https://data.bls.gov/timeseries/CUSR0000SA0?output_view=pct_1mth

Sitting at 256.4 right now. More details by category:

https://www.bls.gov/news.release/cpi.t01.htm

Many of the categories with large weights haven't budged, like Shelter, interestingly.
Title: Re: Deflation hedges
Post by: StubbleJumper on May 12, 2020, 07:20:01 AM
US CPI out this morning for April, -0.8%, following a -0.4% for March.

https://data.bls.gov/timeseries/CUSR0000SA0?output_view=pct_1mth

Sitting at 256.4 right now. More details by category:

https://www.bls.gov/news.release/cpi.t01.htm

Many of the categories with large weights haven't budged, like Shelter, interestingly.


Thank you for posting that.  I knew the release was coming, but I probably would not have thought to look for it for a few more days. 

It's interesting that Residential rent bumped up a shade, as did imputed rent for an owned residence.  Does that make any sense to people?  Are people in your circle currently being served a rent increase by their landlord?  Are people in your circle currently seeing their house increase in market value (which ought to be the driver of the imputed rent)?  I would say that this is not happening in Canada right now, but maybe the US is different?

As McLiu noted earlier in the thread, the options are OTM at the moment, but would require a ~10% CPI decrease from Feb to become ITM.  If the counter-party is valuing this by model for the purposes of its financial reporting, this could begin to show up as a considerable liability on its Q3 financials if we see a few more months like this (the derivatives do not need to be ITM for modelled valuation to rapidly grow).  Depending on what's happening in the counter-party's business, perhaps they will want to get the liability off its books?


SJ

Title: Re: Deflation hedges
Post by: kilroy04 on May 17, 2020, 12:01:38 PM
Word around office space is starting to sound as if rents will be going down.  More people working from home - with a trend for this on a long term basis. Less office space need.  Don't know what will happen with residential rent.  I'm inclined to think that will trend down as well.  If you don't have a job or have less income, you move in with somebody else.  Vacancy created.  Who is going to rent that and at what price? This all seems to be deflationary pressure.  In the 2008 crisis, some of the cds gains could be seen before it showed up in the stock price.  I wonder if the same could occur here.
Title: Re: Deflation hedges
Post by: StubbleJumper on May 17, 2020, 01:29:09 PM
One of the things that is happening in Canada is that the AirBnB market has collapsed, which is forcing a certain number of apartments and condos into long-term rentals.  Some of the AirBnB operators had rented an apartment and were simply re-renting it through AirBnB to make a profit.  Others had made the investment to put a down-payment on a condo (or multiple condos) and were using them for AirBnB short term rentals.  Clearly, that market will be dead for the foreseeable future, and there are a few people desperately seeking long-term tenants, which seems to be pushing rental rates a bit lower.  But, does it make a difference in the CPI?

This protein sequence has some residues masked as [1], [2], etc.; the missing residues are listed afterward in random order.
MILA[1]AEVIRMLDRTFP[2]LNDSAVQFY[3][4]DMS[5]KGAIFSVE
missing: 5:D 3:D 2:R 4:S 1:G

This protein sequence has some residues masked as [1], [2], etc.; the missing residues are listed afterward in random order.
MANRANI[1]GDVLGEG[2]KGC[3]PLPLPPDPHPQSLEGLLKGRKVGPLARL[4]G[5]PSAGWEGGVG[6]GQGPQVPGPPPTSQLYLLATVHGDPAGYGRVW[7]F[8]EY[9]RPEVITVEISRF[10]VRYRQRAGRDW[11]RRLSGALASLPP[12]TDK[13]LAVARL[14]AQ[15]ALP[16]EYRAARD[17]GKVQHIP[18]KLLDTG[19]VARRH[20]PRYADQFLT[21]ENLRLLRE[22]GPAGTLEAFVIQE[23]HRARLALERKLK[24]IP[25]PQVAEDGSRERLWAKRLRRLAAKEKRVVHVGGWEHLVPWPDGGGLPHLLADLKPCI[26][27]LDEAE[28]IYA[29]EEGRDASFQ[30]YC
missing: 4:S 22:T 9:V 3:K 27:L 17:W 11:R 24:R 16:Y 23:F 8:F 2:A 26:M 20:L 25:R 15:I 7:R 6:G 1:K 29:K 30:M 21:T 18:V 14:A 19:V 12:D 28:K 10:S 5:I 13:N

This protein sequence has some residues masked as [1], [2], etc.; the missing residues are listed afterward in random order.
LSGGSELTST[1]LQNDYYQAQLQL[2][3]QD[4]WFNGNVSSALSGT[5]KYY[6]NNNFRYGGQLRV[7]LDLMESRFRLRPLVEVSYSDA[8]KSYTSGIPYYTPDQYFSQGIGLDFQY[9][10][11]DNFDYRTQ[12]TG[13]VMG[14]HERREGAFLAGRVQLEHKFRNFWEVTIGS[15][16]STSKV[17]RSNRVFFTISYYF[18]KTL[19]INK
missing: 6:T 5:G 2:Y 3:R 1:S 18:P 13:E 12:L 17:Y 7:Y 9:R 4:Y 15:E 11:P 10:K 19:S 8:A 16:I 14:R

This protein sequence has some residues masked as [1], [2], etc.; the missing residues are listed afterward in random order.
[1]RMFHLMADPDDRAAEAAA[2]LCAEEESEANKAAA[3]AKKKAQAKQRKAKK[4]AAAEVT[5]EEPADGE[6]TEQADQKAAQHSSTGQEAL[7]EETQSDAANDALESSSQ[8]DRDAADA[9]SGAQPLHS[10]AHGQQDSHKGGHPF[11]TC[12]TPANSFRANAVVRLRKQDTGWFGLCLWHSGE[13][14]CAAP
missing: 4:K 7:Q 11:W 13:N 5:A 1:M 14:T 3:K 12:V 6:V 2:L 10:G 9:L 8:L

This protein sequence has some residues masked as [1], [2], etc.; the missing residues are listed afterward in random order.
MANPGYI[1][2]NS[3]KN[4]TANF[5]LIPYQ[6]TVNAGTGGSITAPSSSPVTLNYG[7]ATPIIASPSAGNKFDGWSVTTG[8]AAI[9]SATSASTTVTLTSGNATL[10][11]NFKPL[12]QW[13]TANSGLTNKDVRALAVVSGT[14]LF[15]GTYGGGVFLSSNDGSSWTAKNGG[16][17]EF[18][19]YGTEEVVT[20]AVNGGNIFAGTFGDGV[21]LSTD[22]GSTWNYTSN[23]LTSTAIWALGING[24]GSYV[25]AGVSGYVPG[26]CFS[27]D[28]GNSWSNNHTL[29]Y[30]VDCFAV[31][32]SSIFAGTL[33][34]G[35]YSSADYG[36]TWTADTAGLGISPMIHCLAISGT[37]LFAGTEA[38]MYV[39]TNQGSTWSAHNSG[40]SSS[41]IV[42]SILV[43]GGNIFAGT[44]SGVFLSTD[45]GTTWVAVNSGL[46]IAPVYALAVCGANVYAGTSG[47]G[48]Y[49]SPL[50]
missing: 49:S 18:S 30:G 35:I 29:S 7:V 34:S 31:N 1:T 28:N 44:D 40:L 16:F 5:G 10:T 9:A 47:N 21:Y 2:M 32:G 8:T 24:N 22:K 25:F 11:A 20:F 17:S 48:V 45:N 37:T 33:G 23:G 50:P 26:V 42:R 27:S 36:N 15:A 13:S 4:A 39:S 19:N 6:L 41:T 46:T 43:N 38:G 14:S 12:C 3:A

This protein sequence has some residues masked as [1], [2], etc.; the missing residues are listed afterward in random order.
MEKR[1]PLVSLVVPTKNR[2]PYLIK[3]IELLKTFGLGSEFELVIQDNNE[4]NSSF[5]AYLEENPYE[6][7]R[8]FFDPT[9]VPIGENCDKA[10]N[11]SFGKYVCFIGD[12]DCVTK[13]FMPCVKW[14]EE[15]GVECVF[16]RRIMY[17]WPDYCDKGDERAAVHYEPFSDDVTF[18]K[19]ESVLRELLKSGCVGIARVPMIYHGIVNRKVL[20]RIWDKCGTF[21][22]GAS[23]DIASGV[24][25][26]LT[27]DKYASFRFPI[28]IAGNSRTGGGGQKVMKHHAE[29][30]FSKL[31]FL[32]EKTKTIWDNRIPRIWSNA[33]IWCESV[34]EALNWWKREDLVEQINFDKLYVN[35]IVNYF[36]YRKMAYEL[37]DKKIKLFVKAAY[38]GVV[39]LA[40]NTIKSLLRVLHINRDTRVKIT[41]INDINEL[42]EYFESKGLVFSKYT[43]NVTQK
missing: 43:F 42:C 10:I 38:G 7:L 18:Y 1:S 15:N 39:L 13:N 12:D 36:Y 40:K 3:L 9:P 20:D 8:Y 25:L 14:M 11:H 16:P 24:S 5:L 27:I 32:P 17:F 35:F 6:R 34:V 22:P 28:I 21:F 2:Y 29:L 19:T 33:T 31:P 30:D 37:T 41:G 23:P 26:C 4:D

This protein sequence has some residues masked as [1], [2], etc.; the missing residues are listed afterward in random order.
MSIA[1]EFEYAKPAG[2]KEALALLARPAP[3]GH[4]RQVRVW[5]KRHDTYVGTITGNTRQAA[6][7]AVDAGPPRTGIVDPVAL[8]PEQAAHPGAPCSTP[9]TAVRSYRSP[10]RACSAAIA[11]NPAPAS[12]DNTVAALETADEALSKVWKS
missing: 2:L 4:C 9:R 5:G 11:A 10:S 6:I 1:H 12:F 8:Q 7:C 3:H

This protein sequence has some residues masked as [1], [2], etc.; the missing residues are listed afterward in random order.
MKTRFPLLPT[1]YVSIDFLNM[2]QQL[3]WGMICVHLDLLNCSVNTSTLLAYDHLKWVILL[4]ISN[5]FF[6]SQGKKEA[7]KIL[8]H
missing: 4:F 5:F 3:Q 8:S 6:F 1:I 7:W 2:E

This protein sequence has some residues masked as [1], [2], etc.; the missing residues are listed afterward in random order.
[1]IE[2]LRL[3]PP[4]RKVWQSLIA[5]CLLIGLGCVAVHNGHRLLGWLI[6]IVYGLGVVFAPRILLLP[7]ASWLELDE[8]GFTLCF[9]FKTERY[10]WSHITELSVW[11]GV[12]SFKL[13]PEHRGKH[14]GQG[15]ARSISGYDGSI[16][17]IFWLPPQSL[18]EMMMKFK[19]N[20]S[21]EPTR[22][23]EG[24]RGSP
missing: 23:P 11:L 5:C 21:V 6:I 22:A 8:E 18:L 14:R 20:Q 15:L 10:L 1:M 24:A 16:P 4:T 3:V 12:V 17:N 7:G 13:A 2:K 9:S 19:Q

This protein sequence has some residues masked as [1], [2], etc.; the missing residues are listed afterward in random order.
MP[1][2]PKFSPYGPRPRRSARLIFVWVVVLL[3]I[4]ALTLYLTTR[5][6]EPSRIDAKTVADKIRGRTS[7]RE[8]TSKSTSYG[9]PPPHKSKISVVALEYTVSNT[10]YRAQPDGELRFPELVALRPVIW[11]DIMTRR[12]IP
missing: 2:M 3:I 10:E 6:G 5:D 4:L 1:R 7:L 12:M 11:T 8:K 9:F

Those hedges could become interesting if prices keep dropping for another 6 months or so...


SJ
Title: Re: Deflation hedges
Post by: stahleyp on May 17, 2020, 05:12:41 PM
Might be a silly question, but what has to happen for them to get $100 billion?
Title: Re: Deflation hedges
Post by: petec on May 17, 2020, 10:18:44 PM
Might be a silly question, but what has to happen for them to get $100 billion?

Notional is actually $87bn as some contracts have expired. They pay out 1% of notional for every 1% that CPI is below the strike CPI level on the day of expiry. So for them to be worth $87bn, the price of everything in the CPI basket has to go to zero in each relevant territory. Not zero growth, zero absolute. If that happens, Im going shopping.

Given average expiry is 2.9 years away, and theyre not currently in the money, youve got to have quite a rapid deflation for them to be worth $1bn at expiry, let alone $100bn.

That said, they can be sold to a greater fool, if one can be found who will pay a significant sum. And 2.9 is the average, so some of the contracts may be significantly longer. But Id be very wary of pencilling in a best case valuation greater than a few hundred million.

Title: Re: Deflation hedges
Post by: stahleyp on May 18, 2020, 07:48:48 PM
Might be a silly question, but what has to happen for them to get $100 billion?

Notional is actually $87bn as some contracts have expired. They pay out 1% of notional for every 1% that CPI is below the strike CPI level on the day of expiry. So for them to be worth $87bn, the price of everything in the CPI basket has to go to zero in each relevant territory. Not zero growth, zero absolute. If that happens, Im going shopping.

Given average expiry is 2.9 years away, and theyre not currently in the money, youve got to have quite a rapid deflation for them to be worth $1bn at expiry, let alone $100bn.

That said, they can be sold to a greater fool, if one can be found who will pay a significant sum. And 2.9 is the average, so some of the contracts may be significantly longer. But Id be very wary of pencilling in a best case valuation greater than a few hundred million.

good to know. Thanks!